My Students' Experiences

Read the following statements and then tick a category in the columns to the right.


Strongly Agree Strongly Disagree
In this task, my students used mobile devices to: 5 4 3 2 1
13. Participate in peer face-to-face discussions about the work displayed on the screen e.g. around an iPad screen.
14. Participate in peer online discussions about the work e.g. discussing ideas with peers via email, SMS, Skype, Facebook etc.
15. Discuss the work online with people they don't know e.g. a scientist, student leader from another school, student gamer.
16. Work together and create a digital product e.g. video, podcast, photo, iBook, document, wiki; build something in Minecraft.
17. Exchange digital content with others online e.g. playing a multi-player game, tagging a video, commenting on a photo.
18. Share and compare digital content generated on their device with others e.g. Fitbit data such as ‘steps walked’, a pocket money budget; sharing a photo.


Strongly Agree Strongly Disagree
When my students used mobile devices in this task: 5 4 3 2 1
19. They chose the place(s) to work e.g. bus, home, playground.
20. They decided the time to work e.g. after school, on weekend, during class.
21. They decided what they wanted to learn e.g. choosing their own question or problem or project to explore.
22. They chose how to work e.g. using text, diagram, annotated image, narrated animation.
23. They selected their own app(s) to help them learn.
24. They customised the settings on the app/device (without an administrator) e.g. location on/off; camera/microphone access; background photo.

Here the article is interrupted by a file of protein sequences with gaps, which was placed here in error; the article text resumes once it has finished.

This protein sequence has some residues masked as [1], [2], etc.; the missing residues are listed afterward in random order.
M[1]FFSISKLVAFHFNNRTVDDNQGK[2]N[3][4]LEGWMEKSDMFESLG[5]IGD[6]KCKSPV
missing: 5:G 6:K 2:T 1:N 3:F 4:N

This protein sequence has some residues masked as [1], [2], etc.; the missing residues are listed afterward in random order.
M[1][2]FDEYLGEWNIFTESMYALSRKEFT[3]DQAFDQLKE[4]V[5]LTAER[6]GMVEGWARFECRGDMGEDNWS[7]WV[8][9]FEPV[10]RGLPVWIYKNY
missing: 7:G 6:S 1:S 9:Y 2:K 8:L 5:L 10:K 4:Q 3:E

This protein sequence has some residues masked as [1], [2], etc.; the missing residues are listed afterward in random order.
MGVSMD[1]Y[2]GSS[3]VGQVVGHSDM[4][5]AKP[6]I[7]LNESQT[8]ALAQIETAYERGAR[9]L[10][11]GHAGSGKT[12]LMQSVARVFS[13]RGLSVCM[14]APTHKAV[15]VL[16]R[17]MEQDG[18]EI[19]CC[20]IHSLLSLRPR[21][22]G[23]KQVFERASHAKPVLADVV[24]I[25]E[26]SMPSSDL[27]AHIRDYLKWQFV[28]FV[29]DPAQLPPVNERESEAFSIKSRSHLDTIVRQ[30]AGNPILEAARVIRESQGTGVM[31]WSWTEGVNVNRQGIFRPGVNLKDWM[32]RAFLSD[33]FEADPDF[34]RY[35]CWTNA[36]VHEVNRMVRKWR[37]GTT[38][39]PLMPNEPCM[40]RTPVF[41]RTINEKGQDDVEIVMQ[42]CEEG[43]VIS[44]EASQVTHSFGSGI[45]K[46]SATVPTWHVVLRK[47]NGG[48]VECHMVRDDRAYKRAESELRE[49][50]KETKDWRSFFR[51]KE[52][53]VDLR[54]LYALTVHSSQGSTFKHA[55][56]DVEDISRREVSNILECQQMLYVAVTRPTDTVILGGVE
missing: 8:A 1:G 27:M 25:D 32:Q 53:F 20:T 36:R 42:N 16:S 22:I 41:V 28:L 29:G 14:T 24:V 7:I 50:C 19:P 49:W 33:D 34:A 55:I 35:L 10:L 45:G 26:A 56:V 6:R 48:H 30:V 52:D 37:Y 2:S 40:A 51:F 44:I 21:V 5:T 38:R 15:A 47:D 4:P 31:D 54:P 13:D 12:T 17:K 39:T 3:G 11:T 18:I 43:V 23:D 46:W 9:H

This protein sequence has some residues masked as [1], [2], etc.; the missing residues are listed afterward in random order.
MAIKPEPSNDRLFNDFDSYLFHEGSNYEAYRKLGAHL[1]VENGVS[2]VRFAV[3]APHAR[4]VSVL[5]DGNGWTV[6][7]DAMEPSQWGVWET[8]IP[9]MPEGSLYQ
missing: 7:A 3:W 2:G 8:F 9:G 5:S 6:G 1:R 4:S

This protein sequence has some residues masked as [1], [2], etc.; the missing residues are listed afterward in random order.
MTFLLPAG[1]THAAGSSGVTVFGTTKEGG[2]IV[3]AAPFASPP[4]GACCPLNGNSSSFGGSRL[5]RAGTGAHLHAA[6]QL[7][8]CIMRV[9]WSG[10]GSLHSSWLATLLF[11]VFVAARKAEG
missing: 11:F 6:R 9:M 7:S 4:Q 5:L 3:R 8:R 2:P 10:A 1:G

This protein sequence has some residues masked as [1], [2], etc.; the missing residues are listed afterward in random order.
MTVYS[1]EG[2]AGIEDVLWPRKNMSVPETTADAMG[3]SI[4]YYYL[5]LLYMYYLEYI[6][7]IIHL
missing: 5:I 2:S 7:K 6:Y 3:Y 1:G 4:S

25. The app/device guided them, based on their past use e.g. Mathletics challenge level, YouTube recommendations.
26. The app/device gave them special information about themselves e.g. their heart rate; the number of steps they walked; the route they took; real-time weather data based on their location.


Strongly Agree Strongly Disagree
In this task, my students used mobile devices to: 5 4 3 2 1
27. Learn in a place(s) suggested by the topic e.g. learning about stars under the night sky; learning about pollution at a local stream; learning about History at the site of an ancient battle.
28. Learn in a realistic virtual space(s) / website(s) E.g. learning about Art in an online museum tour; learning about History in a virtual visit to ancient Athens, learning about Maths in Minecraft.
29. Work in a similar way to an expert e.g. collecting data or sharing findings (mathematician), composing music or lyrics to a song (musician), taking notes and video-recording an event (reporter), sharing data about eating habits (dietician)
30. Participate in a genuine, real-world community activity/project e.g. citizen science projects that include real-life scientists and benefit the community, such as animal or plant census; citizen journalism; environment projects such as monitoring rubbish or water quality
31. Make their learning relevant to their lives e.g. family history project, healthy eating project, calculating shortest route to a new place.
32. Consider experts' views on the topic e.g. access a mathematician’s YouTube channel, tweet a NASA scientist; ask a question to a expert in Brainpop

33. (Optional) Are there any other comments about this m-learning task that you wish to express at this final stage?

Please submit your responses by clicking on the 'Submit' button below.

Unless explicitly stated otherwise, all material is copyright © Richard Procter